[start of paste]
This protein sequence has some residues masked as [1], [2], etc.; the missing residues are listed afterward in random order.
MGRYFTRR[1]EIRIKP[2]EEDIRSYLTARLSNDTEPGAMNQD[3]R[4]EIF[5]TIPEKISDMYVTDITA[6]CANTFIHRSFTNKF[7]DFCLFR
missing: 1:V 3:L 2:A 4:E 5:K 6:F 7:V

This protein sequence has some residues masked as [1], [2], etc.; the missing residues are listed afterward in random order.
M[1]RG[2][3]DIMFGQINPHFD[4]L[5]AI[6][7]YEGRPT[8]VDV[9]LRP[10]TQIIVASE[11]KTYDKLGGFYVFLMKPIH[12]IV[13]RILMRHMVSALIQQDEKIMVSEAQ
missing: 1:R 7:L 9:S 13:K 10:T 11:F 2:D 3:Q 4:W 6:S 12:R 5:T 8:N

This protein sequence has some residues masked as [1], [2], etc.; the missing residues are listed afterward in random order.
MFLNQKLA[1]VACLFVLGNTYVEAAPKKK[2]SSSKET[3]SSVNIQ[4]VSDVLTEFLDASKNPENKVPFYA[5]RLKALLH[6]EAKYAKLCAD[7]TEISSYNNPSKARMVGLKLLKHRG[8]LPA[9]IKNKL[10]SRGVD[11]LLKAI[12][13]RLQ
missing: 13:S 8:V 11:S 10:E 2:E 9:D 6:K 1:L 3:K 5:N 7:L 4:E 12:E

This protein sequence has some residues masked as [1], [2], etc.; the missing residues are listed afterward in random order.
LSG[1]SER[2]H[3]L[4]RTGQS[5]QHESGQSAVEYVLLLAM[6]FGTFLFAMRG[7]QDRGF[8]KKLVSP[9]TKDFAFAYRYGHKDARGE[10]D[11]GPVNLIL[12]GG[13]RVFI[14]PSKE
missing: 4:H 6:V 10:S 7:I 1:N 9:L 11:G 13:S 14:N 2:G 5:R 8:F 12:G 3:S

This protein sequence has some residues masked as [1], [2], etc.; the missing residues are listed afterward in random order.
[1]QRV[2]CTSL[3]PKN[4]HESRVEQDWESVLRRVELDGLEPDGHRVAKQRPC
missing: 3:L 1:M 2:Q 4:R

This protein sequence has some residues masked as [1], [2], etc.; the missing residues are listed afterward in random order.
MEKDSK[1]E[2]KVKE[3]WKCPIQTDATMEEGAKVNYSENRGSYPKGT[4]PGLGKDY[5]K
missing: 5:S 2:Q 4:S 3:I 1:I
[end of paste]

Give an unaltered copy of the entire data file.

This protein sequence has some residues masked as [1], [2], etc.; the missing residues are listed afterward in random order.
MGRYFTRR[1]EIRIKP[2]EEDIRSYLTARLSNDTEPGAMNQD[3]R[4]EIF[5]TIPEKISDMYVTDITA[6]CANTFIHRSFTNKF[7]DFCLFR
missing: 1:V 3:L 2:A 4:E 5:K 6:F 7:V

This protein sequence has some residues masked as [1], [2], etc.; the missing residues are listed afterward in random order.
M[1]RG[2][3]DIMFGQINPHFD[4]L[5]AI[6][7]YEGRPT[8]VDV[9]LRP[10]TQIIVASE[11]KTYDKLGGFYVFLMKPIH[12]IV[13]RILMRHMVSALIQQDEKIMVSEAQ
missing: 1:R 7:L 9:S 13:K 10:T 11:F 2:D 3:Q 4:W 6:S 12:R 5:T 8:N

This protein sequence has some residues masked as [1], [2], etc.; the missing residues are listed afterward in random order.
MFLNQKLA[1]VACLFVLGNTYVEAAPKKK[2]SSSKET[3]SSVNIQ[4]VSDVLTEFLDASKNPENKVPFYA[5]RLKALLH[6]EAKYAKLCAD[7]TEISSYNNPSKARMVGLKLLKHRG[8]LPA[9]IKNKL[10]SRGVD[11]LLKAI[12][13]RLQ
missing: 13:S 8:V 11:S 10:E 2:E 9:D 6:K 1:L 3:K 5:N 7:L 4:E 12:E

This protein sequence has some residues masked as [1], [2], etc.; the missing residues are listed afterward in random order.
LSG[1]SER[2]H[3]L[4]RTGQS[5]QHESGQSAVEYVLLLAM[6]FGTFLFAMRG[7]QDRGF[8]KKLVSP[9]TKDFAFAYRYGHKDARGE[10]D[11]GPVNLIL[12]GG[13]RVFI[14]PSKE
missing: 4:H 6:V 10:S 7:I 1:N 9:L 11:G 13:S 14:N 2:G 5:R 8:F 12:G 3:S

This protein sequence has some residues masked as [1], [2], etc.; the missing residues are listed afterward in random order.
[1]QRV[2]CTSL[3]PKN[4]HESRVEQDWESVLRRVELDGLEPDGHRVAKQRPC
missing: 3:L 1:M 2:Q 4:R

This protein sequence has some residues masked as [1], [2], etc.; the missing residues are listed afterward in random order.
MEKDSK[1]E[2]KVKE[3]WKCPIQTDATMEEGAKVNYSENRGSYPKGT[4]PGLGKDY[5]K
missing: 5:S 2:Q 4:S 3:I 1:I